- How speedy is the photographer’s response time (e-mail/phone calls)? When you first inquired via e-mail, how long did it take the photographer to respond to you? Response time is the marker for business organization. We have spent years perfecting the systems behind our business . If a bride inquires through the Old South website during business hours, she will typically get a phone call as well as an e-mail within the hour. After hours/weekend inquires are handled promptly the next business day. It is a red flag when a photographer takes a week to respond to an inquiring bride. Be sure to note the responsiveness of your photographer. These same business systems (whether organized or unorganized) will apply to their post-wedding editing time too. Remember your best friend who was LIVID that she had to wait 4-5 months to receive her wedding images? Chances are, that photographer was slow to respond to her from day one.
- Can you imagine being with that person from the time you zip up your gown until you run through those sparklers? Aside from your wedding planner, you will spend more time on your wedding day with your photographer than any other vendor you hire. You need to connect personally to them. You are inviting that person into your personal/emotional space on one of the most stressful (and joyful) days of your life. The photographer should be a welcomed presence and someone you enjoy being with. If you don’t connect with a photographer at your in-person meeting, he/she is probably not the right choice to spend 8-10 hours with you on one of the most important days of your life.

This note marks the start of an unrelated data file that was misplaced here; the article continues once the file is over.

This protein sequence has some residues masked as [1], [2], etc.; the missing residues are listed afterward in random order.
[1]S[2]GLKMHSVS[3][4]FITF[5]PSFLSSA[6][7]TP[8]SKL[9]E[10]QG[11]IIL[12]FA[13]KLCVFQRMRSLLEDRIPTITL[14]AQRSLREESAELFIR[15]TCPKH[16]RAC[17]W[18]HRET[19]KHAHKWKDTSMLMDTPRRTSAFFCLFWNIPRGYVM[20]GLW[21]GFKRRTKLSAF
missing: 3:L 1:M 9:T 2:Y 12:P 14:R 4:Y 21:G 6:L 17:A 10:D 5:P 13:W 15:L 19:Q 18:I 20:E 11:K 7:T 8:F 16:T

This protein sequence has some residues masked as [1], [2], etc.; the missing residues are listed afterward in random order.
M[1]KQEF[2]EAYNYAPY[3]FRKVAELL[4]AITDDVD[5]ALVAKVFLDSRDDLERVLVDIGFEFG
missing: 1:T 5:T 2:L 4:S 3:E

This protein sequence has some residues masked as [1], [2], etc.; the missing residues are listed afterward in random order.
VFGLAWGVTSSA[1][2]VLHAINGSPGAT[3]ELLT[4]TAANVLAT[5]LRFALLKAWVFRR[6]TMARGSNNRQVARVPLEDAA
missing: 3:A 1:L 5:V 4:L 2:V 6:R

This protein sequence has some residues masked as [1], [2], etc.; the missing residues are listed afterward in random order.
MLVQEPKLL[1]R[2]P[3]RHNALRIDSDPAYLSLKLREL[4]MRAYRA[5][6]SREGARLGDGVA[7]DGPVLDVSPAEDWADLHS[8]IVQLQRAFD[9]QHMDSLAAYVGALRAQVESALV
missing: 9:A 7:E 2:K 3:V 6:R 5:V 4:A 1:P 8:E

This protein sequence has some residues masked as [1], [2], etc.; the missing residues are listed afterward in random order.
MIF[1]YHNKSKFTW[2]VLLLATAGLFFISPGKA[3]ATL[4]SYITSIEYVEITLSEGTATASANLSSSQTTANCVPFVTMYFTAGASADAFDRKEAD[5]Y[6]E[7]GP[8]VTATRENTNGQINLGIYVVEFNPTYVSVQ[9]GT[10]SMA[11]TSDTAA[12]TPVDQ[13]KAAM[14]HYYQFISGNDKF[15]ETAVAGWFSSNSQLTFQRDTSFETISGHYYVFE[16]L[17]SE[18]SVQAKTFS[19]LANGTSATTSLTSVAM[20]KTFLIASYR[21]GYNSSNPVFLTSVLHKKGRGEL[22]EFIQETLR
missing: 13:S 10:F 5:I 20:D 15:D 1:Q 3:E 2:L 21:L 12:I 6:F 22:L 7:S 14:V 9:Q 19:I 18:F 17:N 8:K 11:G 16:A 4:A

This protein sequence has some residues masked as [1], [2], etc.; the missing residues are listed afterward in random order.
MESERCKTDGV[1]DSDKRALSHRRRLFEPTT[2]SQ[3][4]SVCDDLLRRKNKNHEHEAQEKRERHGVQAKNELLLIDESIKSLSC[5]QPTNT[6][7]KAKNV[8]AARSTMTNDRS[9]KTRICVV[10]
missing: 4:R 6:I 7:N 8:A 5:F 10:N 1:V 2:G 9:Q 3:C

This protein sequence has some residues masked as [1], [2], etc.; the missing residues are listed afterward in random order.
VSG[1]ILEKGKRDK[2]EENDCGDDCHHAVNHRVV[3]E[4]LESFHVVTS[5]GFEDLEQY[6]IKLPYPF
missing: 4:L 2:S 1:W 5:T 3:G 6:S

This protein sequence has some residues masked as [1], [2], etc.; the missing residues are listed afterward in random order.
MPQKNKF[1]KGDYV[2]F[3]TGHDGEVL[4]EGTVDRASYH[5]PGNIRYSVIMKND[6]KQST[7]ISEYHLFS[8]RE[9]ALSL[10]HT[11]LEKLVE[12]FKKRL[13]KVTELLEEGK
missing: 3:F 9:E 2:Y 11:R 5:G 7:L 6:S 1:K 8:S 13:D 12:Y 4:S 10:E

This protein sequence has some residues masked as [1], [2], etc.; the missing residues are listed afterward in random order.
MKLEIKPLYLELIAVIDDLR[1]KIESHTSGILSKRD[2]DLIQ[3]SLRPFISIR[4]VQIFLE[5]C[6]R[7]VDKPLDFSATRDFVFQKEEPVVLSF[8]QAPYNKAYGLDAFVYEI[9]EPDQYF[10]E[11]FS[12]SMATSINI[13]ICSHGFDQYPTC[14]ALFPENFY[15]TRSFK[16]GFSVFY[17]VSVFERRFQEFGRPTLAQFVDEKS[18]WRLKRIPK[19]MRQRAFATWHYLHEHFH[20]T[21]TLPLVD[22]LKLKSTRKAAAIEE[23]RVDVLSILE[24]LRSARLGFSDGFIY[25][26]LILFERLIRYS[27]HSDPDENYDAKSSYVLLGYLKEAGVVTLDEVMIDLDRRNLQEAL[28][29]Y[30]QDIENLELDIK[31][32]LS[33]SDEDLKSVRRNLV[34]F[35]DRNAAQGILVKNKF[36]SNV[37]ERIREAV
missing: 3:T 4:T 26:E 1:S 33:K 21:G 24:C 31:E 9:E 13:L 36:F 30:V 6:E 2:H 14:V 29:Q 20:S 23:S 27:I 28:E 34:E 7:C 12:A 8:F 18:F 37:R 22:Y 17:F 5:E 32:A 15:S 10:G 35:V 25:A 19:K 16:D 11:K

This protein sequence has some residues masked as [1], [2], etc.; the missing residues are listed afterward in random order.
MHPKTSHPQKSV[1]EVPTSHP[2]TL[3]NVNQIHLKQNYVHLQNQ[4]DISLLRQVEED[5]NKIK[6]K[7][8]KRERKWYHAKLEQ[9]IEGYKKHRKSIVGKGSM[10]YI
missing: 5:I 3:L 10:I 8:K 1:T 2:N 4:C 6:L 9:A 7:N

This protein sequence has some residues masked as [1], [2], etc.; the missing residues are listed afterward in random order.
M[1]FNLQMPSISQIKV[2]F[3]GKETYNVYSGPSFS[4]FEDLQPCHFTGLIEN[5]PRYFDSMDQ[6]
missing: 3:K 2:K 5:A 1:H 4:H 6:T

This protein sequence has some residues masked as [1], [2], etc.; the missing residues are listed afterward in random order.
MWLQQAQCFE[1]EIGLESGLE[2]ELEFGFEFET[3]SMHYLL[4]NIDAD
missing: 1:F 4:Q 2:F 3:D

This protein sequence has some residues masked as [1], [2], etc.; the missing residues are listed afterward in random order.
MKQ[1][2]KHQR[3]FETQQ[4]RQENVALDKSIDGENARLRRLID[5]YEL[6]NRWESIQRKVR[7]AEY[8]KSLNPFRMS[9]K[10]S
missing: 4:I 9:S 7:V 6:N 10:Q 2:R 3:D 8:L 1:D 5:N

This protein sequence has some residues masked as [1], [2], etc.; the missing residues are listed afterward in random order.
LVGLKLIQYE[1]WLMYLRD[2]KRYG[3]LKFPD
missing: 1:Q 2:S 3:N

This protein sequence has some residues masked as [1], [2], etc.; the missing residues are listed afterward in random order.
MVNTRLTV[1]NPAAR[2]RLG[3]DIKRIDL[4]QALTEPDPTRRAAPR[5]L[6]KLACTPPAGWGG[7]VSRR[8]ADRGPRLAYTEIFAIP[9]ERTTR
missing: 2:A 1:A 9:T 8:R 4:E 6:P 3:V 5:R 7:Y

- Ask to see their photographs taken at night and in the rain. Let’s be honest, on a bright sunny day, even a newbie with an iPhone can take a nice picture or two. However, it’s easy to spot amateurs when shooting conditions are less than ideal. Your reception will be at night and that lighting can be tricky. Make sure you see lots of the photographer’s images taken in low light conditions (during a church ceremony, inside the reception venue) as well as in the rain. A professional photographer will be fully capable of creating gorgeous images in ANY light and not just in natural, daylight. Seeing any full wedding from start to finish will showcase that photographer’s work in all light so be sure to request access to this.
The bottom line is that choosing a wedding photographer is an extremely personal choice. Take your time. Do your research and be sure to meet with your photographer in person (if possible). This person will create the images you will hold close to your heart 20, 30, and 40 years after your wedding day. Choose your storyteller wisely!
Click HERE to read past Wedding Wednesday topics and be sure to check back each week. We LOVE happily ever afters! Thanks for stopping by, y’all!